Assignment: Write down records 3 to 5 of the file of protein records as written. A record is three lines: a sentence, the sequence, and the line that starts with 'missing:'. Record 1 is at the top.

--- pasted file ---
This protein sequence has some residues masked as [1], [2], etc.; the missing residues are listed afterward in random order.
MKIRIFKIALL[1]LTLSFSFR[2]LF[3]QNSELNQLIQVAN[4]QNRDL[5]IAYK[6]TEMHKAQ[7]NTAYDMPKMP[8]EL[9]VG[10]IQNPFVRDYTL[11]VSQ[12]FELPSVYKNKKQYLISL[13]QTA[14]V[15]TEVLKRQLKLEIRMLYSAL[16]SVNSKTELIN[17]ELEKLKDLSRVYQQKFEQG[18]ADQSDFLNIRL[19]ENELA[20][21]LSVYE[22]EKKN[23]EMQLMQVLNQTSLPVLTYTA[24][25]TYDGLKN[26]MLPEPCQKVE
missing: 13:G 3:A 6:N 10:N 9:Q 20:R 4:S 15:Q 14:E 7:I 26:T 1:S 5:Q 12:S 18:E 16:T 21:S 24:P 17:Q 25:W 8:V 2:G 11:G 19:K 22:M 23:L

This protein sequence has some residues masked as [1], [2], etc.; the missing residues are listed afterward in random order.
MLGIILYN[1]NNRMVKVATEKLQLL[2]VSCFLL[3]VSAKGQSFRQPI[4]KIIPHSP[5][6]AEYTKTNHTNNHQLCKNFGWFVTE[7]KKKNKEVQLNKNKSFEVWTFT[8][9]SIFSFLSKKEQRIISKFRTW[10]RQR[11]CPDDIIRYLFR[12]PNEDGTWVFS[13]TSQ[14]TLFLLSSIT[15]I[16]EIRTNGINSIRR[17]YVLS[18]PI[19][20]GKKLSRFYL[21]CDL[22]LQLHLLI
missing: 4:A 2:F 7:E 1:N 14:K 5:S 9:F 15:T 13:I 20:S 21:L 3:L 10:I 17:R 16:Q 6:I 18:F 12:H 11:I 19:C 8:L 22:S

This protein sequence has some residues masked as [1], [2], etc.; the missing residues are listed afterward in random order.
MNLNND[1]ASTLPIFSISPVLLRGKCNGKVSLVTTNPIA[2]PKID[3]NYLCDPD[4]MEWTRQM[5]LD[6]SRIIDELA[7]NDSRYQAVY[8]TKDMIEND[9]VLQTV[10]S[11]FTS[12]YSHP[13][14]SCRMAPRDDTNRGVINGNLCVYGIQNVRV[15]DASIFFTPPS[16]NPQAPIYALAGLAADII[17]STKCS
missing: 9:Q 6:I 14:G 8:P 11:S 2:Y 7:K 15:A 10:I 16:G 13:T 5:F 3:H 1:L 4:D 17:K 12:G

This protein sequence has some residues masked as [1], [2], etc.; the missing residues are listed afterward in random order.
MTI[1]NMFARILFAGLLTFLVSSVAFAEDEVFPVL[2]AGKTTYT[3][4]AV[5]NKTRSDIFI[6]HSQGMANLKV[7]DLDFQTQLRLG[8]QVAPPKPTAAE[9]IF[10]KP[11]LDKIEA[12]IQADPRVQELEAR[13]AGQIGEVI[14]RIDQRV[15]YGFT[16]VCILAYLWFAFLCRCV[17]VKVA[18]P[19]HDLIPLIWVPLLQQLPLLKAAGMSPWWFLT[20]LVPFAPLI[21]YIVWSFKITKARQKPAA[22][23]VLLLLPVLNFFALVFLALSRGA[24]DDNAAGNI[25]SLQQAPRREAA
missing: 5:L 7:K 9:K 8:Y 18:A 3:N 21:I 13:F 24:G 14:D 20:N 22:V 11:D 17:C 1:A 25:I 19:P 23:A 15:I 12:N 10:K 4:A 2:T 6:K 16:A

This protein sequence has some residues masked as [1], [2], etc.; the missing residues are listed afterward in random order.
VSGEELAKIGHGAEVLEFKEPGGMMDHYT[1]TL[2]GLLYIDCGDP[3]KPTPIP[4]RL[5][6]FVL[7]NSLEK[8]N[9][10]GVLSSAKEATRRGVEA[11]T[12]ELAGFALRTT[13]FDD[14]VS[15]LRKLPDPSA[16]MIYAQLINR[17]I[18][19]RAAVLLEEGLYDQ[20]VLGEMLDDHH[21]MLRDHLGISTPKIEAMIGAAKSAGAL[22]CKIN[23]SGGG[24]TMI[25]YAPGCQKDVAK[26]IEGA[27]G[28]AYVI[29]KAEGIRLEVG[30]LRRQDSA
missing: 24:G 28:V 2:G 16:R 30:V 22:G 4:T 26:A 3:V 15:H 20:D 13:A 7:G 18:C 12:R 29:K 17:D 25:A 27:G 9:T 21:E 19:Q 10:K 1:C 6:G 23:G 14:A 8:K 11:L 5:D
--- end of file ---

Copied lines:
This protein sequence has some residues masked as [1], [2], etc.; the missing residues are listed afterward in random order.
MNLNND[1]ASTLPIFSISPVLLRGKCNGKVSLVTTNPIA[2]PKID[3]NYLCDPD[4]MEWTRQM[5]LD[6]SRIIDELA[7]NDSRYQAVY[8]TKDMIEND[9]VLQTV[10]S[11]FTS[12]YSHP[13][14]SCRMAPRDDTNRGVINGNLCVYGIQNVRV[15]DASIFFTPPS[16]NPQAPIYALAGLAADII[17]STKCS
missing: 9:Q 6:I 14:G 8:P 11:S 2:Y 7:K 15:A 10:I 16:G 13:T 5:F 3:H 1:L 4:D 17:K 12:G

This protein sequence has some residues masked as [1], [2], etc.; the missing residues are listed afterward in random order.
MTI[1]NMFARILFAGLLTFLVSSVAFAEDEVFPVL[2]AGKTTYT[3][4]AV[5]NKTRSDIFI[6]HSQGMANLKV[7]DLDFQTQLRLG[8]QVAPPKPTAAE[9]IF[10]KP[11]LDKIEA[12]IQADPRVQELEAR[13]AGQIGEVI[14]RIDQRV[15]YGFT[16]VCILAYLWFAFLCRCV[17]VKVA[18]P[19]HDLIPLIWVPLLQQLPLLKAAGMSPWWFLT[20]LVPFAPLI[21]YIVWSFKITKARQKPAA[22][23]VLLLLPVLNFFALVFLALSRGA[24]DDNAAGNI[25]SLQQAPRREAA
missing: 5:L 7:K 9:K 8:Y 18:A 3:N 21:I 13:F 24:G 14:D 20:N 22:V 11:D 17:C 1:A 25:I 19:P 23:A 15:I 12:N 10:K 4:A 2:T 6:K 16:A

This protein sequence has some residues masked as [1], [2], etc.; the missing residues are listed afterward in random order.
VSGEELAKIGHGAEVLEFKEPGGMMDHYT[1]TL[2]GLLYIDCGDP[3]KPTPIP[4]RL[5][6]FVL[7]NSLEK[8]N[9][10]GVLSSAKEATRRGVEA[11]T[12]ELAGFALRTT[13]FDD[14]VS[15]LRKLPDPSA[16]MIYAQLINR[17]I[18][19]RAAVLLEEGLYDQ[20]VLGEMLDDHH[21]MLRDHLGISTPKIEAMIGAAKSAGAL[22]CKIN[23]SGGG[24]TMI[25]YAPGCQKDVAK[26]IEGA[27]G[28]AYVI[29]KAEGIRLEVG[30]LRRQDSA
missing: 24:G 28:V 2:G 16:R 30:V 22:G 4:T 26:A 3:V 15:H 20:D 13:A 7:G 18:C 12:R 29:K 17:D 25:A 27:G 9:T 21:E 19:Q 10:K 1:C 6:G 23:G 14:A 8:K 11:L 5:D